Case No. 02-4168-SAC
May 16, 2003.
MEMORANDUM AND ORDER
This case comes before the court on the motion of plaintiff American Home Life Insurance Co. for judgment on the pleadings pursuant to Fed.R.Civ.P. 12(c). This statutory interpleader action is brought by plaintiff insurance company which has paid into court the proceeds from a life insurance policy, of which both defendants claim to be the proper beneficiary. See 28 U.S.C. § 1335, 1397, 2361 and Fed.R.Civ.P. 22(2).
The controlling facts are undisputed. Plaintiff is an insurance company organized and incorporated under the laws of Kansas. Defendant Alan Barber is a resident of Kansas and the brother of the decedent, Mark Barber. Defendant Sonya Barber is a resident of Texas and the spouse of the decedent. Both defendants, represented by counsel, filed separate answers.
On or about May 12, 1985, Mark Barber applied for and soon thereafter received life insurance in a face amount of $50,000 with plaintiff. The application listed the primary life insurance policy beneficiary as Lyle D. Barber, the father of the decedent, and the contingent beneficiaries as Scott C. Barber and Alan L. Barber, brothers of the decedent.
The policy provided that the owner could change the beneficiary at any time before the insured dies, pursuant to certain terms and conditions. Thereafter, Mark Barber changed the beneficiary from his father to the following:
November 1, 1986 — "Sonya L. Barber, wife of the insured, if living otherwise to Lyle D. Barber, father of the insured."
May 21, 1998 — "Sonya L. Barber, wife of the insured, if living, otherwise to Alan. L. Barber, brother of the insured, or if both said wife and brother shall die before the insured, to Killian C. Barber and Skyler D. Barber, children of the insured, the survivor or survivors equally."
May 15, 2002 — "Alan L. Barber, brother of insured."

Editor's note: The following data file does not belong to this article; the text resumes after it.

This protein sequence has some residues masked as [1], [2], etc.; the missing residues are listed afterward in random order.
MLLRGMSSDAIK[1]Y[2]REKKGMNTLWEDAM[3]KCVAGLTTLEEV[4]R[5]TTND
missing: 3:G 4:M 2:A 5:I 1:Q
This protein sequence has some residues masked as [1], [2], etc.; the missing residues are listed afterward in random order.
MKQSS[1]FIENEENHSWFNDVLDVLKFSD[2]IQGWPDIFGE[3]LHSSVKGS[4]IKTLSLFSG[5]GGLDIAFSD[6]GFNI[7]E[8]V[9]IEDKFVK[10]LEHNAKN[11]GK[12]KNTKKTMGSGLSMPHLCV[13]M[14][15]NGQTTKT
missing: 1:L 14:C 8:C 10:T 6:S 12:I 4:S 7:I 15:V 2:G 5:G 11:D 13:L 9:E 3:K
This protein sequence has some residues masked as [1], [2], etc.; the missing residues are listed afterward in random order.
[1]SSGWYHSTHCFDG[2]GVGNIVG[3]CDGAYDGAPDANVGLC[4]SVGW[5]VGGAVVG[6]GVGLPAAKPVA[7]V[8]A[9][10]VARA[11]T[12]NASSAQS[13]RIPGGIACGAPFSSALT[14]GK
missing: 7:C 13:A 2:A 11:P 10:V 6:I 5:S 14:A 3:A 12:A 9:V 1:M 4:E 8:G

All such changes were made in accordance with the terms and conditions required by the policy.
Approximately two months after the last change in beneficiary, Mark Barber committed suicide. Upon receiving notice of the death, plaintiff sent Alan Barber, as beneficiary, notice and a claimant's statement. Before Alan Barber returned the claimant's statement to plaintiff, plaintiff received a letter from Sonya Barber stating her claim to the insurance proceeds. Therein she asserted that any purported change in beneficiary during the last nine months had no legal effect because of Mark Barber's mental incapacity and because of public policy prohibiting suicide pacts. The same letter stated her intent to file a legal action to determine Mark Barber's mental capacity, and requested that plaintiff hold the insurance funds in suspense until a final court order was obtained.
Plaintiff filed this interpleader action on October 23, 2002. Plaintiff admits that $45,759.97, plus interest, is now due and payable on the life insurance policy, and has paid that amount into the registry of this court. Plaintiff claims no beneficial interest in the proceeds, and asserts that it is a mere stakeholder. It seeks an order restraining defendants from instituting any action against it for the recovery of the policy amount, discharging it from all liability except to whomever the court shall decide is entitled to the proceeds, and requiring defendants to settle their rights to the proceeds between themselves. Plaintiff also seeks judgment on a counterclaim filed by defendant Alan L. Barber, and recovery from the insurance proceeds of its costs and attorney fees incurred in filing this interpleader action.
Defendants do not dispute this amount is due and payable, pursuant to the terms of the life insurance policy.
The court finds that it has subject matter jurisdiction over this case, given the diverse residence of the defendants and the amount in controversy of five hundred dollars or more. See 28 U.S.C. § 1335(a). Plaintiff has deposited the insurance proceeds into the registry of the court, meeting the requirements for interpleader actions. See 28 U.S.C. § 1335. Venue is appropriate. See 28 U.S.C. § 1397.